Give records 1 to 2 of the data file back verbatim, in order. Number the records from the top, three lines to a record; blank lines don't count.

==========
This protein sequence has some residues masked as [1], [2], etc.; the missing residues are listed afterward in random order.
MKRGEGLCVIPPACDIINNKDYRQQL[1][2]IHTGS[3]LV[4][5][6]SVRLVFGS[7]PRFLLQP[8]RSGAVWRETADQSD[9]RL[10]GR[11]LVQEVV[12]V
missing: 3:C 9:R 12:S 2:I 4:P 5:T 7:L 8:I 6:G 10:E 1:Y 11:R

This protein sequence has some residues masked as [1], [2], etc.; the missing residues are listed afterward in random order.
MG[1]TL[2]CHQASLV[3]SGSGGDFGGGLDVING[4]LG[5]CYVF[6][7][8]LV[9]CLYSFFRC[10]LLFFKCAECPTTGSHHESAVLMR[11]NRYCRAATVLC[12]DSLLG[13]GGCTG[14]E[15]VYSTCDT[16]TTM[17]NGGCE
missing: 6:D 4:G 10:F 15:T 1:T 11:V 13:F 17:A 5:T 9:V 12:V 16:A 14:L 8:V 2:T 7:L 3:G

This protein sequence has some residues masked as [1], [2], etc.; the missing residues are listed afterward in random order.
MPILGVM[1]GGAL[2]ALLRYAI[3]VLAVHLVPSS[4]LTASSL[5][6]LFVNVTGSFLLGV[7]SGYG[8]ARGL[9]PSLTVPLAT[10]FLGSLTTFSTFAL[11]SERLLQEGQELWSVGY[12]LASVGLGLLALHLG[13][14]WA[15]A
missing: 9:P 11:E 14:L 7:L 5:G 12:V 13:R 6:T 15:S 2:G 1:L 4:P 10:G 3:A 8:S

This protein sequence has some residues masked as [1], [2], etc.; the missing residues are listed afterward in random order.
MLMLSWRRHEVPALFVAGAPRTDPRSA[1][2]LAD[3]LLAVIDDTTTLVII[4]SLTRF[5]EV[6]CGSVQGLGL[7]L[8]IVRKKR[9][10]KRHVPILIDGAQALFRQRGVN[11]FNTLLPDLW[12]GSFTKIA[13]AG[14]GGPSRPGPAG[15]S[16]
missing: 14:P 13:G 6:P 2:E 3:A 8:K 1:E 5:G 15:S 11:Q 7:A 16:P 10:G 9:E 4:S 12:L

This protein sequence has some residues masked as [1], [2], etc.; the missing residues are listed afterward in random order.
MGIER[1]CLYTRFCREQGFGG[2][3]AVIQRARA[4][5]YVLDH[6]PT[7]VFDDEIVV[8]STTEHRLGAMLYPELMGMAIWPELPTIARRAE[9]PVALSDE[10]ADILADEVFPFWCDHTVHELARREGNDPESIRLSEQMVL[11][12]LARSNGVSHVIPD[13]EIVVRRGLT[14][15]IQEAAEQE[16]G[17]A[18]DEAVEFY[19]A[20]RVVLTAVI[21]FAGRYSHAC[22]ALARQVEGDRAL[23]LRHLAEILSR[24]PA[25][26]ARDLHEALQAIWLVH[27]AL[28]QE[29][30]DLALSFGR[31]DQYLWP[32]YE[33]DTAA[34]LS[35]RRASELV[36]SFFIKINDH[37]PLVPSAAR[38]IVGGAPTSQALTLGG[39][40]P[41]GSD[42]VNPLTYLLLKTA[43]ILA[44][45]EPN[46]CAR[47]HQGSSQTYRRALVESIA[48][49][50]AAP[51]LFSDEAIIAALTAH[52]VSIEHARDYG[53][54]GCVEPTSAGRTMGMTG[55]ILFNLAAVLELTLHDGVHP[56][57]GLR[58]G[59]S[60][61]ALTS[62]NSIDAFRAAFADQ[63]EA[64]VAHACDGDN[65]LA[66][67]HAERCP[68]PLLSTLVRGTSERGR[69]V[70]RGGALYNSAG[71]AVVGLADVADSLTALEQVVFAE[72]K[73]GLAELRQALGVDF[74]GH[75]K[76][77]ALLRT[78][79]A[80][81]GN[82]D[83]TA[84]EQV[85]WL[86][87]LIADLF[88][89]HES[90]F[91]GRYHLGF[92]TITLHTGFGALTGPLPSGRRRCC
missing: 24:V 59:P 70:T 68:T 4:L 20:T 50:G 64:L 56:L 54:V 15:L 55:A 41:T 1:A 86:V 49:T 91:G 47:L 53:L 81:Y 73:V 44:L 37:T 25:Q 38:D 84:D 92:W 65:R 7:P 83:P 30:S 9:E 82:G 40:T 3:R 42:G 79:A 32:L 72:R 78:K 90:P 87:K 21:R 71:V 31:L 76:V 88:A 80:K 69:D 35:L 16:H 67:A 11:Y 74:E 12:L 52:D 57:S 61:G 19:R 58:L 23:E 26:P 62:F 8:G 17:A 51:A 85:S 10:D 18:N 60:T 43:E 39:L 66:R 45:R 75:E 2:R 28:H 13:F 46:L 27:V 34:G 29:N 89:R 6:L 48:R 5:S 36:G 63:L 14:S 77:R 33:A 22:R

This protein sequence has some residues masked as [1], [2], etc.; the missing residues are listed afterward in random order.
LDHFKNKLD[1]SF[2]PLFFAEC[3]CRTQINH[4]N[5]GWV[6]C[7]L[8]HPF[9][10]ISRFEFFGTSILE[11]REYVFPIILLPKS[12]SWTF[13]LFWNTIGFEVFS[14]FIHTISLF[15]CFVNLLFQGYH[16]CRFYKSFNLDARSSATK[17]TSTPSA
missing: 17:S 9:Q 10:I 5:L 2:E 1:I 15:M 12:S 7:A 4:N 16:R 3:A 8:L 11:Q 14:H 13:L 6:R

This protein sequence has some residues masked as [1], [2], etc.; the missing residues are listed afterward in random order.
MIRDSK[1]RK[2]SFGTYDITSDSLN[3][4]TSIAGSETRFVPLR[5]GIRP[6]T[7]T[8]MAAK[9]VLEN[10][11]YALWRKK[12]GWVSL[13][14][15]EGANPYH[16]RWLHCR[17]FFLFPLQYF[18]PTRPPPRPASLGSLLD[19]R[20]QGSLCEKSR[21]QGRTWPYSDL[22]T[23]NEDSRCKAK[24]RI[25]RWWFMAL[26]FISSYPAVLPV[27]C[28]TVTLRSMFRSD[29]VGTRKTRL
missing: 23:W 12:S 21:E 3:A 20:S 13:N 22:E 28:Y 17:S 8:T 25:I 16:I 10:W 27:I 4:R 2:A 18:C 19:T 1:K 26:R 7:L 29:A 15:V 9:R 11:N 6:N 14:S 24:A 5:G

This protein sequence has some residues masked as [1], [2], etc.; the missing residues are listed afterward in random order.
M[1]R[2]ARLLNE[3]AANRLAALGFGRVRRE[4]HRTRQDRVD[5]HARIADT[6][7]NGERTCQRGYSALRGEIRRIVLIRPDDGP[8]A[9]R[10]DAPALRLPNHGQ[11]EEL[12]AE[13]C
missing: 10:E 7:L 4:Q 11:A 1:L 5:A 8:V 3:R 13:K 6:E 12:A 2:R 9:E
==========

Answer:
This protein sequence has some residues masked as [1], [2], etc.; the missing residues are listed afterward in random order.
MKRGEGLCVIPPACDIINNKDYRQQL[1][2]IHTGS[3]LV[4][5][6]SVRLVFGS[7]PRFLLQP[8]RSGAVWRETADQSD[9]RL[10]GR[11]LVQEVV[12]V
missing: 3:C 9:R 12:S 2:I 4:P 5:T 7:L 8:I 6:G 10:E 1:Y 11:R

This protein sequence has some residues masked as [1], [2], etc.; the missing residues are listed afterward in random order.
MG[1]TL[2]CHQASLV[3]SGSGGDFGGGLDVING[4]LG[5]CYVF[6][7][8]LV[9]CLYSFFRC[10]LLFFKCAECPTTGSHHESAVLMR[11]NRYCRAATVLC[12]DSLLG[13]GGCTG[14]E[15]VYSTCDT[16]TTM[17]NGGCE
missing: 6:D 4:G 10:F 15:T 1:T 11:V 13:F 17:A 5:T 9:V 12:V 16:A 14:L 8:V 2:T 7:L 3:G